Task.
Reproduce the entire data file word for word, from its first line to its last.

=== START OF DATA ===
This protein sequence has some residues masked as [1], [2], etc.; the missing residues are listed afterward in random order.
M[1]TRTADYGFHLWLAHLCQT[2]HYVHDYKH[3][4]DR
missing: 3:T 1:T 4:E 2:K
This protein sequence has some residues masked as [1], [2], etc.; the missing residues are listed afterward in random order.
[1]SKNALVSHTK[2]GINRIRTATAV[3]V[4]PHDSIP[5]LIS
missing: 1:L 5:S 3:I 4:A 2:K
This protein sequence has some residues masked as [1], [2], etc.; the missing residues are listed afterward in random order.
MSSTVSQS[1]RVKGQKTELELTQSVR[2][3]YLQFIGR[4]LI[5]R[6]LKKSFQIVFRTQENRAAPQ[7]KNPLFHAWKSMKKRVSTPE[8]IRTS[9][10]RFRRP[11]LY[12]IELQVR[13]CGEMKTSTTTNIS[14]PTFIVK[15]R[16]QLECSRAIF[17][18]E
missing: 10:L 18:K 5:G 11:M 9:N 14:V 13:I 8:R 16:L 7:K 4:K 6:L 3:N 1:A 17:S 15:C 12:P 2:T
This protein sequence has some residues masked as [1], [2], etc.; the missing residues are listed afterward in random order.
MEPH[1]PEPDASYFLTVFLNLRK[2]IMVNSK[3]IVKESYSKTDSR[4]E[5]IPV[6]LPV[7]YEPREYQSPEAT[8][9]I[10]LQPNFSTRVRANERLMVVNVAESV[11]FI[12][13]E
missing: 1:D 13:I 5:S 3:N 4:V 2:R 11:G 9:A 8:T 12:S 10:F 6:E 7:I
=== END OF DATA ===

This protein sequence has some residues masked as [1], [2], etc.; the missing residues are listed afterward in random order.
M[1]TRTADYGFHLWLAHLCQT[2]HYVHDYKH[3][4]DR
missing: 3:T 1:T 4:E 2:K
This protein sequence has some residues masked as [1], [2], etc.; the missing residues are listed afterward in random order.
[1]SKNALVSHTK[2]GINRIRTATAV[3]V[4]PHDSIP[5]LIS
missing: 1:L 5:S 3:I 4:A 2:K
This protein sequence has some residues masked as [1], [2], etc.; the missing residues are listed afterward in random order.
MSSTVSQS[1]RVKGQKTELELTQSVR[2][3]YLQFIGR[4]LI[5]R[6]LKKSFQIVFRTQENRAAPQ[7]KNPLFHAWKSMKKRVSTPE[8]IRTS[9][10]RFRRP[11]LY[12]IELQVR[13]CGEMKTSTTTNIS[14]PTFIVK[15]R[16]QLECSRAIF[17][18]E
missing: 10:L 18:K 5:G 11:M 9:N 14:V 13:I 8:R 16:L 7:K 4:K 6:L 3:N 1:A 17:S 15:C 12:P 2:T
This protein sequence has some residues masked as [1], [2], etc.; the missing residues are listed afterward in random order.
MEPH[1]PEPDASYFLTVFLNLRK[2]IMVNSK[3]IVKESYSKTDSR[4]E[5]IPV[6]LPV[7]YEPREYQSPEAT[8][9]I[10]LQPNFSTRVRANERLMVVNVAESV[11]FI[12][13]E
missing: 1:D 13:I 5:S 3:N 4:V 2:R 11:G 9:A 8:T 12:S 10:F 6:E 7:I